• Parisianne Modert says:

        I didn’t leave this story wishing a happy ending at all. In fact I read it as a falling out story. The page falls from the book, the box is out of reach, Eric has to let Sarah down, because he isn’t man enough yet to claim her from her father as she has let him down by not reading his love offering to her.

        Eric sees her as his “Smurf” which is a child’s playful innocence lacking maturity and however the book got in the box out of her reach isn’t as important as to her not being able to confess to him that it was the book she sought and that she is sorry for not reading his gift to her. Mature love between adults endures because adults find a way to forgive with candid honesty. I read this to be the falling from innocence at the end of an inmature attempt to find love in childhood without a happy ending being possible until they both grow up.

        As a reader, I cannot assume that either is ready to be an adult, because I cannot read anything in beyond the last word offered. There has been no mention of a next round of writing at all and no additional page has been published at this point to suggest a happy ending.

        If this were a prologue and short chapter it could be a romantic hopeful, but as a flash fiction stand-alone this is a tragedy in my opinion.

        • Stef
          Stef says:

          I imagined them as teenagers when I wrote this (anywhere in the neighborhood of 17-19 years old), so I don’t expect a Shakespearean sonnet from either of them. I have hopes for them outside of this little story, but it would be unrealistic for either of them to play the game of love like experts at their age.

          • Parisianne Modert says:

            Chronological age and maturity in age are different from each other. Not all people mature in character at the same pace. Seventeen is approximately a senior in high school and nineteen would be perhaps a sophomore in college or someone who has moved away from home. Given this neither Eric nor Sarah impress me as being even mature enough to begin high school. Please note that Sarah’s father doesn’t see them as a couple either. Eric to him is just a boy next door who has grown up as a friend to his daughter.

            Sarah knew that Eric’s writing was in the “Goodwill” box or she wouldn’t have tried so many times to retrieve it which means she wasn’t ready for what he was. Sixteen year old girls in my childhood were a mix of ready for dating and not, but today young people grow up much quicker which makes me doubt that she is over sixteen. Her discovery of feelings for Eric beyond childhood have just began. Her petulance in being held too long by Eric is childish. She is more concerned by her father’s reaction than her opportunity to be in his arms or grateful that he did catch her. See knows she enjoys being held, but is to immature to accept his closeness to her. I see him as an immature seventeen year old boy at best who wrote to her when he was sixteen and her as an even more immature 14 year old at best who received written gift before she was ready.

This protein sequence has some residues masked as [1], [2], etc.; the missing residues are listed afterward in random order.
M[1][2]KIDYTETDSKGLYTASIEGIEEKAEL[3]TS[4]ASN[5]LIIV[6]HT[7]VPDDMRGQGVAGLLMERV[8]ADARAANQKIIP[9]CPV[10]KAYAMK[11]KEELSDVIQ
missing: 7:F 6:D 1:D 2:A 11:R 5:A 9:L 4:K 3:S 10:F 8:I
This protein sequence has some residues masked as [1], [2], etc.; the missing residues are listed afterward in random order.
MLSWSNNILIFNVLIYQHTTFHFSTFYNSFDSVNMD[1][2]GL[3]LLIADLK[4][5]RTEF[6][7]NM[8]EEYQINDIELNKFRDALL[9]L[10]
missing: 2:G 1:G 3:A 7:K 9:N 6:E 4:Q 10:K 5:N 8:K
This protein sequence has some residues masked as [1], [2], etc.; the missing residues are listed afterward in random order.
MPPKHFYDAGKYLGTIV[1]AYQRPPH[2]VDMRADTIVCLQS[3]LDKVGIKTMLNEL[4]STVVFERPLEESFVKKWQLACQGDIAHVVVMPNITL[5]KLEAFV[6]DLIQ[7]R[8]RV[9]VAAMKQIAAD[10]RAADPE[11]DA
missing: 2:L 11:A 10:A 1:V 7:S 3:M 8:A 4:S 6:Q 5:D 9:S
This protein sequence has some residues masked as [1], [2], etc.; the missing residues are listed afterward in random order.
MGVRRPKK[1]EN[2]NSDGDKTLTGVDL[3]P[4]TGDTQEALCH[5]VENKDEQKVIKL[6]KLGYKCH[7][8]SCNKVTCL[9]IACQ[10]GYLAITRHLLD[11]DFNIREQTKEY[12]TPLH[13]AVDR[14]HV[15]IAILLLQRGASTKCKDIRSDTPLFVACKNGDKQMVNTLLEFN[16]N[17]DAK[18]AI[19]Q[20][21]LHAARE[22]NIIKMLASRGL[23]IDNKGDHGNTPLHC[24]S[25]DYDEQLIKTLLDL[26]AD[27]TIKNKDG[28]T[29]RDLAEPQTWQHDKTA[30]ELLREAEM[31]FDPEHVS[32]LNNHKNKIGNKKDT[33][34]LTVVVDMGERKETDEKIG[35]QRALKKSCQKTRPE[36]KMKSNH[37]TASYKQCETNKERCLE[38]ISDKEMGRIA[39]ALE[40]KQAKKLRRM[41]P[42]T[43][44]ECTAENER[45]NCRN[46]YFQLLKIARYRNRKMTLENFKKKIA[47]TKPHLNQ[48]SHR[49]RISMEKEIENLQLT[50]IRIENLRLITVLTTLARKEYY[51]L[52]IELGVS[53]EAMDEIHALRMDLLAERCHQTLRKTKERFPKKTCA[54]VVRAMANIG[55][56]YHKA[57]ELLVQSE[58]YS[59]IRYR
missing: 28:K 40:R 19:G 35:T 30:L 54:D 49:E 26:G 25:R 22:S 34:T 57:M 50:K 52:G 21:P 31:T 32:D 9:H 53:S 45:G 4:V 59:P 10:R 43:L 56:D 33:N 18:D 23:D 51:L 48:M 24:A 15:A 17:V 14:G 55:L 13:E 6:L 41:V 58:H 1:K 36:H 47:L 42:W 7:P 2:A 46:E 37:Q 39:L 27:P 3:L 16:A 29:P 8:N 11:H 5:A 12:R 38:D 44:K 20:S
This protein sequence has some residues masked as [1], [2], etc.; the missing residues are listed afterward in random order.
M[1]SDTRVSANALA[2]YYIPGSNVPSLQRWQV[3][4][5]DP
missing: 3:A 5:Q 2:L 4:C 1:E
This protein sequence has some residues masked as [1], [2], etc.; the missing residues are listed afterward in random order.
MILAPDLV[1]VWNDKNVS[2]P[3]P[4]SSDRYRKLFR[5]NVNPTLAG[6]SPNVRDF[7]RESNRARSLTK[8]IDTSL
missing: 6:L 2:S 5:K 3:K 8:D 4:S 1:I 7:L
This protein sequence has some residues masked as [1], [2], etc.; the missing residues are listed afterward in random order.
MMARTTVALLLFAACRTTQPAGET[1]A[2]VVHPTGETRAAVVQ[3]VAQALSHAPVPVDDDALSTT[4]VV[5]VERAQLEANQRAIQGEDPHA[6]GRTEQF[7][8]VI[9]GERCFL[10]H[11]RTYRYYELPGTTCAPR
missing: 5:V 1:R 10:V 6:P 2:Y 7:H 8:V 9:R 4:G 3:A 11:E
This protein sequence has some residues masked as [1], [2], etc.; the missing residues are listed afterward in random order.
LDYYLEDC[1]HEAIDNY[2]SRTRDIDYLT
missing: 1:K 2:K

4. Kenneth Weene

    A would-be boyfriend who calls his diminutive love “Smurf”. A would-be girlfriend who doesn’t take time to appreciate her “lover’s” gift to her. A father who, ignoring his daughter’s distress over a failed task, asks another person to complete it and in the process uses a loving term, “son.” This story reminds me of an aphorism I just made up, “For all the books in their library, does anyone ever stop to read their own hearts?”

    • Parisianne Modert says:

      I would vote for your aphorism to be given a “Best Opening Sentence” award. Brilliant thought, because it is very true Kenneth. I hope you will consider incorporating your aphorism into a story someday.

  5. Michael Stang says:

    The story is above suspicion, pure. Your talent as a writer is soft and carries a big stick. In a contest you are dangerous. Pretty sure you will not need the coffee